Dr Kumar obtained her bachelor’s degree in law (L.L.B.) from Queen’s University, Canada, her master’s degree in law (LL.M.) at Osgoode Hall Law School, York, University, Canada and her doctorate in law (D.Phil.) at the University of Oxford, UK. She also holds a B.A. (Hons) and M.A. in political theory/philosophy. Her LL.M. on the role of ideological discourses in the adjudication of constitutional rights in both Canada and South Africa won one of three university wide prizes for best theses. She was awarded a Winter Williams Scholarship (jointly funded by Merton College and the Law Faculty) to complete her doctoral studies at the University of Oxford. In 2005-2006, Merton College generously funded her exchange to the École Normale Supérieure (ENS) in Paris, France to conduct research. Her D.Phil. critically interrogated the relationship between international labour rights and human rights, and was awarded by Oxford’s Faculty of Law without corrections.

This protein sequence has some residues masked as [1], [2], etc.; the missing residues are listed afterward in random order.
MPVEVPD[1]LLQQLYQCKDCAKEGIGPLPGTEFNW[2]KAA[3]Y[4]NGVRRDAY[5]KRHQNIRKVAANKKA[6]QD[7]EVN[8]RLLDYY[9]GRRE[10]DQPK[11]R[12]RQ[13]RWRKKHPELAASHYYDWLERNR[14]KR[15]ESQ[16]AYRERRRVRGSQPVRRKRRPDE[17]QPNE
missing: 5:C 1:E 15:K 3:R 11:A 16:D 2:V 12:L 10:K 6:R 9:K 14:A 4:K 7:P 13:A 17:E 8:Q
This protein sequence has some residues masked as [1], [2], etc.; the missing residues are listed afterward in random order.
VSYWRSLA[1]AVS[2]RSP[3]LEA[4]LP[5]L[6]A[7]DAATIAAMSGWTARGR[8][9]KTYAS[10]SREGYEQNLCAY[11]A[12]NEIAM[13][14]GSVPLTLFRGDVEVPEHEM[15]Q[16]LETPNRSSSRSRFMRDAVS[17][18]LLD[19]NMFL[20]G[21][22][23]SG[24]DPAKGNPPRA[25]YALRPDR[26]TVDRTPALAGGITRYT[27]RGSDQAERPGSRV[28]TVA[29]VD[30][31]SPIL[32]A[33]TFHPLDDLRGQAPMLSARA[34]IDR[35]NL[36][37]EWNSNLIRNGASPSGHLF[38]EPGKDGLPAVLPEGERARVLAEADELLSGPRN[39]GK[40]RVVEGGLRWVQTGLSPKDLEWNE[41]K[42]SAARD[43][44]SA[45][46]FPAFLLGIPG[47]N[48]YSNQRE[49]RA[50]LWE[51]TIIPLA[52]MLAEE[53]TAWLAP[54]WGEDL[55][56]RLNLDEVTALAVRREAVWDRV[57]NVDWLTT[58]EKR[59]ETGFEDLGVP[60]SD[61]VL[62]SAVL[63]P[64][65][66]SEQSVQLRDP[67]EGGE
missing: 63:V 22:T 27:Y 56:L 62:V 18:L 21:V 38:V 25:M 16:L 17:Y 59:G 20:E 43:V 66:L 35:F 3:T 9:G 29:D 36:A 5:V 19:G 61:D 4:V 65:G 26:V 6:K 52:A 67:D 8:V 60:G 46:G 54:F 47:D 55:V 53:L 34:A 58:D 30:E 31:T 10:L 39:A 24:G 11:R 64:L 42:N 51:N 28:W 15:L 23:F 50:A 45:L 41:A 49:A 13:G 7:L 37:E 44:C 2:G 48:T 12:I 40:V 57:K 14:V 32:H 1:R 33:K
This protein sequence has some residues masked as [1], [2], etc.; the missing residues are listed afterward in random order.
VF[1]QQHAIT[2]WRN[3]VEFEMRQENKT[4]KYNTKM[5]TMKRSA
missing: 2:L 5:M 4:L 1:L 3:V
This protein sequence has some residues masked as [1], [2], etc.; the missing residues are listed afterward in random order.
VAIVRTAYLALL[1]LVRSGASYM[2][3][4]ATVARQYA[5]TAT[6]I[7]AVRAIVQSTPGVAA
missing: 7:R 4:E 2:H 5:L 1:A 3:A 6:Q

She has held a Postdoctoral Research Fellowship at the Canada Centre for Global Security Studies, Munk School of Global Affairs at the University of Toronto and a Visiting Research Fellowship at the London School of Economics (Department of Law and the Centre for International Studies). She has been a lecturer at University of Durham, UK, and has previously worked at the Constitutional Law Branch of the Ministry of Attorney General of Ontario in Toronto and as an Adjunct Professor at the Law Faculty, University of British Columbia in Vancouver, Canada.
Dr Kumar’s international teaching experience includes inter alia: Jurisprudence (i.e. Philosophy of Law), Introduction to Law, and Comparative Constitutional Law(at Wadham and Mansfield Colleges, University of Oxford, UK); Critical Legal Reasoning (at the University of British Columbia, Vancouver, Canada); Tort, Legal Skills, and LL.M. Writing Skills(at the University of Durham, UK).
In 2011-2012, she was invited to deliver guest lectures for postgraduate law courses at Osgoode Hall Law School (Global Law in Context course) and at the London School of Economics (LSE) (Rethinking International Law course). She has also been invited to speak on the relationship between international law and revolution for the International Law and the Periphery Conference at the American University in Cairo, Egypt; for the Jurisprudence Centre, at Carleton University, Ottawa, Canada; and for the LSE’s Public International Law Speakers Series, Department of Law, LSE. Most recently, she has been invited to give a keynote speech at a Conference at the Université Libre de Bruxelles (ULB) on “Getting Closure: Human Rights After Human Rights”.